As a result of the location (before/after the dangerous Cape Horn route), remoteness and geology of the area, the Islands are surrounded by shipwrecks, many of which I’m told are old insurance jobs based on the fact that no-one would find the ships here. East of Stanley lies one of many lighthouses, at a place called Cape Pembroke and it was there we turned our attention for today. A trip to the excellent Museum on the seafront and 5 Falkland Island Pounds (equivalent to £GBP but different notes and almost impossible to spend outside of here) gets you the hefty key to the Lighthouse so we took a drive out of Stanley.
About ten minutes away is the Stanley airport (home to the FIGAS flights, nothing international and I’ll write about those when I go on one) and just beyond that you pass through a gate (to keep the wild horses in/out) onto a track that even my old Skoda would have struggled with. 4x4s are the only option here if you want to get out of Stanley and this showed it. On the plus side, once you’re through the gate you can take your seatbelt off at last! (Another Falklands oddity, most journeys in town are extremely slow and short and no-one has to indicate by law but seatbelts are always, always worn).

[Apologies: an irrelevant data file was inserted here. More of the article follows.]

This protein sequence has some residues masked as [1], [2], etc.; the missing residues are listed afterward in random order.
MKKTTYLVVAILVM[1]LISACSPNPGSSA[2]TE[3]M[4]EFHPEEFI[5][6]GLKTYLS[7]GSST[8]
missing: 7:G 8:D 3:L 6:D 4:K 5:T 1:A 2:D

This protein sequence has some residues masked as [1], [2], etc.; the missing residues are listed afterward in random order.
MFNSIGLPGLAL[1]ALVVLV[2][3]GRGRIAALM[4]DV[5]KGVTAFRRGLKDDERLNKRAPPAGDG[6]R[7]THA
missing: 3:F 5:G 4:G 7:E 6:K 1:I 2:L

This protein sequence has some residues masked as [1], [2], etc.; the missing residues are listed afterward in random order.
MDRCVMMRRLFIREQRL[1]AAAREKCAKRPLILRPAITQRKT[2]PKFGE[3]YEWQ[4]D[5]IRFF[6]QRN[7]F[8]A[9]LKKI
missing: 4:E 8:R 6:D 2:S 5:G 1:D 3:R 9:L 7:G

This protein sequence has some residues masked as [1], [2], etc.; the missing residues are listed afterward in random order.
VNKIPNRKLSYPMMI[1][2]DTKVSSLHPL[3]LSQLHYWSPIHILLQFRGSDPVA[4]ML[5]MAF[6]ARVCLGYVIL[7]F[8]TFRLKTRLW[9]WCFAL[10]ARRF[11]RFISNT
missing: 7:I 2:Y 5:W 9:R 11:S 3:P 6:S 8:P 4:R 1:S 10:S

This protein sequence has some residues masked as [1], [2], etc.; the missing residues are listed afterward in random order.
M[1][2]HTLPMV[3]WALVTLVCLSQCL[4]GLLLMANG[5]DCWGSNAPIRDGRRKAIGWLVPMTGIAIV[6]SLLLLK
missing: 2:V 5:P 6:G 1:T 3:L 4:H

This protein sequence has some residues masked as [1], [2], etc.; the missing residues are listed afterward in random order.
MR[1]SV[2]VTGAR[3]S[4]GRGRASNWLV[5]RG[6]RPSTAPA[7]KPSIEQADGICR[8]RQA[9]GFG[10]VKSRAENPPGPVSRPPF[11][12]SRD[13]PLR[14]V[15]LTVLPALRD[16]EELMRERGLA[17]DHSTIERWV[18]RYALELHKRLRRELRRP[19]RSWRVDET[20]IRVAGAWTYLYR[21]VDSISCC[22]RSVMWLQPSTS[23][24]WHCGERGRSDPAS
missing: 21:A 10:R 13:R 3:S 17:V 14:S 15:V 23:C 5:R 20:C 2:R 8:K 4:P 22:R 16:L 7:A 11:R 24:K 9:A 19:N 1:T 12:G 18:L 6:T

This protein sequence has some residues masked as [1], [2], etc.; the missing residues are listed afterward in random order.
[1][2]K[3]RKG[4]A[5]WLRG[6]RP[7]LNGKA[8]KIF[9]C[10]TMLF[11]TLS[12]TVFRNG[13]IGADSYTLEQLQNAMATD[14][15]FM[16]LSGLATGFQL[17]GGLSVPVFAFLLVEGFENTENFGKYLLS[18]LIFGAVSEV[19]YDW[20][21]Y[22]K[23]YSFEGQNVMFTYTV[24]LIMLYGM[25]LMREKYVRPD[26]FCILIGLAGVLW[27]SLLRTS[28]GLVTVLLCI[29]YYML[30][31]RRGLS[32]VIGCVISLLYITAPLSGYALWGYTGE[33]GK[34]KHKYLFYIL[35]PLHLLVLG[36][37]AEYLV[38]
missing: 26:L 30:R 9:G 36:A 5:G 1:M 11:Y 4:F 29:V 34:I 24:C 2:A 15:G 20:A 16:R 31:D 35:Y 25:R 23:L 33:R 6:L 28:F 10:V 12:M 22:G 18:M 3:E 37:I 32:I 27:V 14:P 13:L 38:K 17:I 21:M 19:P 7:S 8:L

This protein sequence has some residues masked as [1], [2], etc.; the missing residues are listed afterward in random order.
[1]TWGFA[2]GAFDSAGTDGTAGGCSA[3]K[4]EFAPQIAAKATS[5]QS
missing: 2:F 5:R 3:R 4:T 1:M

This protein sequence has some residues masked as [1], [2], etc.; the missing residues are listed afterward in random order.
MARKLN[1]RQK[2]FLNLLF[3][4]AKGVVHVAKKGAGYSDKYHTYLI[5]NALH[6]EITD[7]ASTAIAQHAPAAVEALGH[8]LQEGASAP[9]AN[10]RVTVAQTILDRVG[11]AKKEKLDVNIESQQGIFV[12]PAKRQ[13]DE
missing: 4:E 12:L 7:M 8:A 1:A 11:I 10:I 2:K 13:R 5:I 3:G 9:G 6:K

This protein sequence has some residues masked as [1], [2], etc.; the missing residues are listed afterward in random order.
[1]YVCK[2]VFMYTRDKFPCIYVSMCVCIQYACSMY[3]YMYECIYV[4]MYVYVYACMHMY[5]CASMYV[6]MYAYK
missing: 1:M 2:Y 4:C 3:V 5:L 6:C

The approach is a bizarre mix of rock, clay and peat and the whole peninsular is abandoned bar the lighthouse.
Walking as the crow flies will get you to the lighthouse, as well as the Atlantic Conveyor memorial (see internet for details of the Atlantic Conveyor). The building itself is now unused except for tourists but you’re in and quickly ascending. You quickly think ‘this would never happen in the UK’. You can climb to the top and go outside on to a ledge as well as squeeze through a tiny gap to climb inside the old lamp itself. Moving down toward the coast, the Memorial is fitting and another reminder of the effects of the conflict.
Moving further down through some extremely long grass, able to hide people as well as wildlife, I reached the waterline and heard a snorting sound. Not 4ft in front of where I stood was a small seal pup just basking out on the rock. Absolutely unconcerned by my presence or approach, it was unbelievable to just walk right up to it by accident.
With the wild geese around Stanley, the various birds above you (the turkey vultures are perhaps the most strikingly common in town) and now this, you definitely get the feeling that the town and people here are intruding on the wildlife; this is nature and we’re lucky to be living right in the middle of it. I’m told it’s a very different experience when you stumble upon the elephant seals but that hasn’t happened. Yet.